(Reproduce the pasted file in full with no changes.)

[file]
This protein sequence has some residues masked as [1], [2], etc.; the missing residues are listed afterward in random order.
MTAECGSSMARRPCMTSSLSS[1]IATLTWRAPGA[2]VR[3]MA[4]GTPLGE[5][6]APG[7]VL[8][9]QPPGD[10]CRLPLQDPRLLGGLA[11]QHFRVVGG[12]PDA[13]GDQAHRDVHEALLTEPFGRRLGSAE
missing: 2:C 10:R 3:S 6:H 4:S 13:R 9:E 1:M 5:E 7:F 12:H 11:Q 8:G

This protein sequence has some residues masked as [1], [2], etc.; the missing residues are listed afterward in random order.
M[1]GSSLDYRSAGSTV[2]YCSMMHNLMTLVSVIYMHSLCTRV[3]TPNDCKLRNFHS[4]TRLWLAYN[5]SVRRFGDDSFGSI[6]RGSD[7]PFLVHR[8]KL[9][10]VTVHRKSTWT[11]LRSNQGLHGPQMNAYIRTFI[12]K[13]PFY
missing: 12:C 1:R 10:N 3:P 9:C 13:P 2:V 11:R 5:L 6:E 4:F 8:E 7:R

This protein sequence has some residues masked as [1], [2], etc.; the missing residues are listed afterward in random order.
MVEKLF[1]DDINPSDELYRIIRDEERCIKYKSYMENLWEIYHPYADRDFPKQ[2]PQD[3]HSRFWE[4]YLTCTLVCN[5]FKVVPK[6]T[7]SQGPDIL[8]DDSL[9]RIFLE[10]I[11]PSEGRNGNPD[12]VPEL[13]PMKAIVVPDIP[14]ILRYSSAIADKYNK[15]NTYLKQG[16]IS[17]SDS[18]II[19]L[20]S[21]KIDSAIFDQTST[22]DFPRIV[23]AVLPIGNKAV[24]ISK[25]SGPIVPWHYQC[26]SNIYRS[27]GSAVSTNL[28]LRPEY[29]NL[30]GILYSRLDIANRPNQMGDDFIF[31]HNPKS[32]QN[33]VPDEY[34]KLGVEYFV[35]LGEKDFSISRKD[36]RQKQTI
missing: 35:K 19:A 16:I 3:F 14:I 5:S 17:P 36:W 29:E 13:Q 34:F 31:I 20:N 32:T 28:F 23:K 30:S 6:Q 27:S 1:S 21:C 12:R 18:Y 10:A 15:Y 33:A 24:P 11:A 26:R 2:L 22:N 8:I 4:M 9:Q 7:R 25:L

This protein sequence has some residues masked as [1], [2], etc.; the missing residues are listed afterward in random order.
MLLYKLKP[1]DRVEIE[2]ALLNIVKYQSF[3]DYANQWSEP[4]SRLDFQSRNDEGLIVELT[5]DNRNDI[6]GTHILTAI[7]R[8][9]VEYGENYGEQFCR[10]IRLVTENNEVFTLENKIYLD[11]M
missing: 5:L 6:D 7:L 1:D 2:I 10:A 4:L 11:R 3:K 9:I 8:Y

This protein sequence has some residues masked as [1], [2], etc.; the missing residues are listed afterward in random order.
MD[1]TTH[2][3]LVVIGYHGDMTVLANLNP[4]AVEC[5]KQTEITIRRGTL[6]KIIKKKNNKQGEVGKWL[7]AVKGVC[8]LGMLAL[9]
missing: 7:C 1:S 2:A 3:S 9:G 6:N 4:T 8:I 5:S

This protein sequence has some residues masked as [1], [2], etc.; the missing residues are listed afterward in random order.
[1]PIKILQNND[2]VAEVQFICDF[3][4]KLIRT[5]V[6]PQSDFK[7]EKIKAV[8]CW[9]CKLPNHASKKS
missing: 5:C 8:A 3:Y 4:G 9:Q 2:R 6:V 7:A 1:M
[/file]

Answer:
This protein sequence has some residues masked as [1], [2], etc.; the missing residues are listed afterward in random order.
MTAECGSSMARRPCMTSSLSS[1]IATLTWRAPGA[2]VR[3]MA[4]GTPLGE[5][6]APG[7]VL[8][9]QPPGD[10]CRLPLQDPRLLGGLA[11]QHFRVVGG[12]PDA[13]GDQAHRDVHEALLTEPFGRRLGSAE
missing: 2:C 10:R 3:S 6:H 4:S 13:R 9:E 1:M 5:E 7:F 12:H 11:Q 8:G

This protein sequence has some residues masked as [1], [2], etc.; the missing residues are listed afterward in random order.
M[1]GSSLDYRSAGSTV[2]YCSMMHNLMTLVSVIYMHSLCTRV[3]TPNDCKLRNFHS[4]TRLWLAYN[5]SVRRFGDDSFGSI[6]RGSD[7]PFLVHR[8]KL[9][10]VTVHRKSTWT[11]LRSNQGLHGPQMNAYIRTFI[12]K[13]PFY
missing: 12:C 1:R 10:N 3:P 9:C 13:P 2:V 11:R 5:L 6:E 4:F 8:E 7:R

This protein sequence has some residues masked as [1], [2], etc.; the missing residues are listed afterward in random order.
MVEKLF[1]DDINPSDELYRIIRDEERCIKYKSYMENLWEIYHPYADRDFPKQ[2]PQD[3]HSRFWE[4]YLTCTLVCN[5]FKVVPK[6]T[7]SQGPDIL[8]DDSL[9]RIFLE[10]I[11]PSEGRNGNPD[12]VPEL[13]PMKAIVVPDIP[14]ILRYSSAIADKYNK[15]NTYLKQG[16]IS[17]SDS[18]II[19]L[20]S[21]KIDSAIFDQTST[22]DFPRIV[23]AVLPIGNKAV[24]ISK[25]SGPIVPWHYQC[26]SNIYRS[27]GSAVSTNL[28]LRPEY[29]NL[30]GILYSRLDIANRPNQMGDDFIF[31]HNPKS[32]QN[33]VPDEY[34]KLGVEYFV[35]LGEKDFSISRKD[36]RQKQTI
missing: 35:K 19:A 16:I 3:F 14:I 5:S 17:P 36:W 29:E 13:Q 34:F 31:I 20:N 32:T 28:F 23:K 30:S 6:Q 27:S 1:S 21:C 12:R 18:Y 10:A 15:Y 33:A 24:P 11:A 26:R 2:L 22:N 8:I 4:M 9:Q 7:R 25:L

This protein sequence has some residues masked as [1], [2], etc.; the missing residues are listed afterward in random order.
MLLYKLKP[1]DRVEIE[2]ALLNIVKYQSF[3]DYANQWSEP[4]SRLDFQSRNDEGLIVELT[5]DNRNDI[6]GTHILTAI[7]R[8][9]VEYGENYGEQFCR[10]IRLVTENNEVFTLENKIYLD[11]M
missing: 5:L 6:D 7:L 1:D 2:I 10:A 4:L 11:R 3:K 9:I 8:Y

This protein sequence has some residues masked as [1], [2], etc.; the missing residues are listed afterward in random order.
MD[1]TTH[2][3]LVVIGYHGDMTVLANLNP[4]AVEC[5]KQTEITIRRGTL[6]KIIKKKNNKQGEVGKWL[7]AVKGVC[8]LGMLAL[9]
missing: 7:C 1:S 2:A 3:S 9:G 6:N 4:T 8:I 5:S

This protein sequence has some residues masked as [1], [2], etc.; the missing residues are listed afterward in random order.
[1]PIKILQNND[2]VAEVQFICDF[3][4]KLIRT[5]V[6]PQSDFK[7]EKIKAV[8]CW[9]CKLPNHASKKS
missing: 5:C 8:A 3:Y 4:G 9:Q 2:R 6:V 7:A 1:M